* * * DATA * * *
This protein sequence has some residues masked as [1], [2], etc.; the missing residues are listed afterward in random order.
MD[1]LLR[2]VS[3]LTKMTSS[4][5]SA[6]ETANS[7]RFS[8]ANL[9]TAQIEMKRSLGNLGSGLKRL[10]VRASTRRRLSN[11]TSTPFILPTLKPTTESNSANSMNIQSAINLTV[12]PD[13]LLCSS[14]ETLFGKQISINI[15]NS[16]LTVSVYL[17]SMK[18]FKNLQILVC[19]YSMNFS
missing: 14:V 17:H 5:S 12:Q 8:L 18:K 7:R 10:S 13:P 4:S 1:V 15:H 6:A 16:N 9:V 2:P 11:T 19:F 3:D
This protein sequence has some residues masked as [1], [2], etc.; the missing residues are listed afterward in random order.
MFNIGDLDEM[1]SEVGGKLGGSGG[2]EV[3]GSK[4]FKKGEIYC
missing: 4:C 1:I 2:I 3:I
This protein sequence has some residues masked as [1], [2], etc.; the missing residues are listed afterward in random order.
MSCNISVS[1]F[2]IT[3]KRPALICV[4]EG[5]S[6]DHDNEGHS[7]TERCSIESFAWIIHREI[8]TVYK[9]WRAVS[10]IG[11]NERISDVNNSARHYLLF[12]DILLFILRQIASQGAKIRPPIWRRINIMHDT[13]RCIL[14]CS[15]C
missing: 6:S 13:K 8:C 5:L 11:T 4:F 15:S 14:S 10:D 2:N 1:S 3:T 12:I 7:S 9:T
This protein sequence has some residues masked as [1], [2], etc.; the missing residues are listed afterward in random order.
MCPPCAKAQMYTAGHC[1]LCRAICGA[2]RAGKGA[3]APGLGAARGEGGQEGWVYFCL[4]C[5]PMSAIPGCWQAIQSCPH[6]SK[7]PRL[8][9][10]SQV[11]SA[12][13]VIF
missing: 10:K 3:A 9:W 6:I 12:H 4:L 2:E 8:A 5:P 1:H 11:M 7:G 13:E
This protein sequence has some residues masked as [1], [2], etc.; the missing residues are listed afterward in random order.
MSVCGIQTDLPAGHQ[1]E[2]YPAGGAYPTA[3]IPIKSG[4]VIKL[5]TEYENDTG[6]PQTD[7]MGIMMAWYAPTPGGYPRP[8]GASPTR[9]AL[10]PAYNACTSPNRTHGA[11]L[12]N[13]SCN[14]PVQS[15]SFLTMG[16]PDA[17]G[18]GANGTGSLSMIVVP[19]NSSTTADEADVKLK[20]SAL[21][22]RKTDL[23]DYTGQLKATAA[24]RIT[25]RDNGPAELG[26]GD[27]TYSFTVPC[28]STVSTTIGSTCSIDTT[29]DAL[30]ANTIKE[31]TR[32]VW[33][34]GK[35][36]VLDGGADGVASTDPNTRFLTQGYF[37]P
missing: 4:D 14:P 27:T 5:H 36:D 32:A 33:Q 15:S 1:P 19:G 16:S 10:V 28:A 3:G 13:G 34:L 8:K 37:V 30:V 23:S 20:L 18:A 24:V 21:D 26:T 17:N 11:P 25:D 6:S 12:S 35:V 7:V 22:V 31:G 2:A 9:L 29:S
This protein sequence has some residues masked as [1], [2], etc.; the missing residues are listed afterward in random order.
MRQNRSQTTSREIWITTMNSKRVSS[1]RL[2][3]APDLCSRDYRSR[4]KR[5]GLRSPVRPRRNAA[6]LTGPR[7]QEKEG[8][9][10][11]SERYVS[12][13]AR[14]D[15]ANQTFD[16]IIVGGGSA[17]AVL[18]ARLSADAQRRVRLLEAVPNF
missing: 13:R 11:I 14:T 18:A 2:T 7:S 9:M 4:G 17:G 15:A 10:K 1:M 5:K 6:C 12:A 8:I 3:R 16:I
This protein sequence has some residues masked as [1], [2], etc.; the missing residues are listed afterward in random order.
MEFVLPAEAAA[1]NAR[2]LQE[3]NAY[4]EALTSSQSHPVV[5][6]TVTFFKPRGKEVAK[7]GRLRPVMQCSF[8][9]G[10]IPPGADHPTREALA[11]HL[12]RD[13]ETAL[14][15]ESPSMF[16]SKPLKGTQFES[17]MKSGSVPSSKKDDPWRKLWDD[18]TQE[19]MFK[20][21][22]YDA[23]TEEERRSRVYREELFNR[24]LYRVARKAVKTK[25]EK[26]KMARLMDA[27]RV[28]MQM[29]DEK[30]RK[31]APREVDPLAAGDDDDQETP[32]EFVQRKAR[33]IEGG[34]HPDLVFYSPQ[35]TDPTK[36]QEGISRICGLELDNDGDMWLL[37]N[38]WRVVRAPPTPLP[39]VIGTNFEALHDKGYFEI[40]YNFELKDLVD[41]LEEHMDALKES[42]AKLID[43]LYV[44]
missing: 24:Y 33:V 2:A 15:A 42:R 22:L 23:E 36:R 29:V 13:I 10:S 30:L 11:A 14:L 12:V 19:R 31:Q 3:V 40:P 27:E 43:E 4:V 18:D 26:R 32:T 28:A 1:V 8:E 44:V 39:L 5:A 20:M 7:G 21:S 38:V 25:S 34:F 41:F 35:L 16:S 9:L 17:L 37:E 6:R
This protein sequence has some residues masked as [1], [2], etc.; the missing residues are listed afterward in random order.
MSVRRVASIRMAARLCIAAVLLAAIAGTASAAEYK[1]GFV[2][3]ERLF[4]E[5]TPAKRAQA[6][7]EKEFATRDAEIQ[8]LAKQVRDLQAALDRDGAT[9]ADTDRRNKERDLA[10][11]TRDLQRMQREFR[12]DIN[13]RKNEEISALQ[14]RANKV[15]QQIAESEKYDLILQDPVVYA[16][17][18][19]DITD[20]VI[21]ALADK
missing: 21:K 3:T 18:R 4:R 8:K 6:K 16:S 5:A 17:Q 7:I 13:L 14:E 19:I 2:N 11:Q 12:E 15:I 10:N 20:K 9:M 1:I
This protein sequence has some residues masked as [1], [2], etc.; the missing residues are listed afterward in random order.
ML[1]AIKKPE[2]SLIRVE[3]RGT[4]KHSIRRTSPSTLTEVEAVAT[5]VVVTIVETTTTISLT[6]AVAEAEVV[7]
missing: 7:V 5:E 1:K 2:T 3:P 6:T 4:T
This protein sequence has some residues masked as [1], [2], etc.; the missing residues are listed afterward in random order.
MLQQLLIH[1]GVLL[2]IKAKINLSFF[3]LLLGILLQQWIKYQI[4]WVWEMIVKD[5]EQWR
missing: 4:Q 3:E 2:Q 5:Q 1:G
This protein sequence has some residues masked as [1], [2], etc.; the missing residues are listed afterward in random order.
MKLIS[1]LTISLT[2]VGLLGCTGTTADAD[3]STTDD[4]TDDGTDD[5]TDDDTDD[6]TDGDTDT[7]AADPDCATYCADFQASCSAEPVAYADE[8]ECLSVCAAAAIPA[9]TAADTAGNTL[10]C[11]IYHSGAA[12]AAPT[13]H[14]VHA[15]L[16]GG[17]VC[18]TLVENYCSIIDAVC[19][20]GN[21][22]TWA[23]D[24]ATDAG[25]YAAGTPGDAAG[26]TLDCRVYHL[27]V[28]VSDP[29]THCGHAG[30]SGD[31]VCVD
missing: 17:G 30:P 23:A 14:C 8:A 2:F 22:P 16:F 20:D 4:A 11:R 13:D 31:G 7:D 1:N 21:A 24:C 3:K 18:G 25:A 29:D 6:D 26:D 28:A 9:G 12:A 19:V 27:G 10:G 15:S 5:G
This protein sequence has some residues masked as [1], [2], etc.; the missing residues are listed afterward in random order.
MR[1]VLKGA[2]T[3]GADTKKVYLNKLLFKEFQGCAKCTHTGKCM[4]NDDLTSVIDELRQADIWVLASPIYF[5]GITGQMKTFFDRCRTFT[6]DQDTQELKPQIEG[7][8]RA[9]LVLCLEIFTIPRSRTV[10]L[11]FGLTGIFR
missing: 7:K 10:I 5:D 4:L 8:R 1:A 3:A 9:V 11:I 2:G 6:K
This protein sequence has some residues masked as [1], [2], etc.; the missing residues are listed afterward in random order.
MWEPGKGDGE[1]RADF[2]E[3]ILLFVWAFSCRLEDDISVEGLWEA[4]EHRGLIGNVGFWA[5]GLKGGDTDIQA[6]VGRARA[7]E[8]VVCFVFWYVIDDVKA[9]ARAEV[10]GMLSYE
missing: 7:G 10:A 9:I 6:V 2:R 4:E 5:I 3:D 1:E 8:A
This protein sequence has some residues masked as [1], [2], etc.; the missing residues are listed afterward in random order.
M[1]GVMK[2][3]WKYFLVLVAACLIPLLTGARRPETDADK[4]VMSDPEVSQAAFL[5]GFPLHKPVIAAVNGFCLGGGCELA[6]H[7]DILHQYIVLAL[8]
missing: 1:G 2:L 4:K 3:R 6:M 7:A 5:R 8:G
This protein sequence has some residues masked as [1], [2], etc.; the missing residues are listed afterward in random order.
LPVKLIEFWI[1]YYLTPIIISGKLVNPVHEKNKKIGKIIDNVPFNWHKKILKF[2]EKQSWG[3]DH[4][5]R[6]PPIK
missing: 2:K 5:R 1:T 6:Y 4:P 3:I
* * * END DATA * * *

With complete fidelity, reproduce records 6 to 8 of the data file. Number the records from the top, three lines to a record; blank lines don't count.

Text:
This protein sequence has some residues masked as [1], [2], etc.; the missing residues are listed afterward in random order.
MRQNRSQTTSREIWITTMNSKRVSS[1]RL[2][3]APDLCSRDYRSR[4]KR[5]GLRSPVRPRRNAA[6]LTGPR[7]QEKEG[8][9][10][11]SERYVS[12][13]AR[14]D[15]ANQTFD[16]IIVGGGSA[17]AVL[18]ARLSADAQRRVRLLEAVPNF
missing: 13:R 11:I 14:T 18:A 2:T 7:S 9:M 4:G 17:G 15:A 10:K 1:M 5:K 6:C 12:A 8:I 3:R 16:I
This protein sequence has some residues masked as [1], [2], etc.; the missing residues are listed afterward in random order.
MEFVLPAEAAA[1]NAR[2]LQE[3]NAY[4]EALTSSQSHPVV[5][6]TVTFFKPRGKEVAK[7]GRLRPVMQCSF[8][9]G[10]IPPGADHPTREALA[11]HL[12]RD[13]ETAL[14][15]ESPSMF[16]SKPLKGTQFES[17]MKSGSVPSSKKDDPWRKLWDD[18]TQE[19]MFK[20][21][22]YDA[23]TEEERRSRVYREELFNR[24]LYRVARKAVKTK[25]EK[26]KMARLMDA[27]RV[28]MQM[29]DEK[30]RK[31]APREVDPLAAGDDDDQETP[32]EFVQRKAR[33]IEGG[34]HPDLVFYSPQ[35]TDPTK[36]QEGISRICGLELDNDGDMWLL[37]N[38]WRVVRAPPTPLP[39]VIGTNFEALHDKGYFEI[40]YNFELKDLVD[41]LEEHMDALKES[42]AKLID[43]LYV[44]
missing: 24:Y 33:V 2:A 15:A 42:R 22:L 23:E 36:R 29:V 13:I 10:S 30:L 11:A 14:L 12:V 19:R 31:Q 3:V 40:P 27:E 43:E 4:V 18:D 26:R 32:T 28:A 1:V 8:E 44:V 39:L 5:A 20:M 7:G 21:S 38:V 25:S 34:F 41:F 35:L 16:S 9:L 17:L 37:E 6:R
This protein sequence has some residues masked as [1], [2], etc.; the missing residues are listed afterward in random order.
MSVRRVASIRMAARLCIAAVLLAAIAGTASAAEYK[1]GFV[2][3]ERLF[4]E[5]TPAKRAQA[6][7]EKEFATRDAEIQ[8]LAKQVRDLQAALDRDGAT[9]ADTDRRNKERDLA[10][11]TRDLQRMQREFR[12]DIN[13]RKNEEISALQ[14]RANKV[15]QQIAESEKYDLILQDPVVYA[16][17][18][19]DITD[20]VI[21]ALADK
missing: 21:K 3:T 18:R 4:R 8:K 6:K 16:S 5:A 17:Q 7:I 13:L 14:E 19:I 2:N 11:Q 12:E 15:I 10:N 20:K 9:M 1:I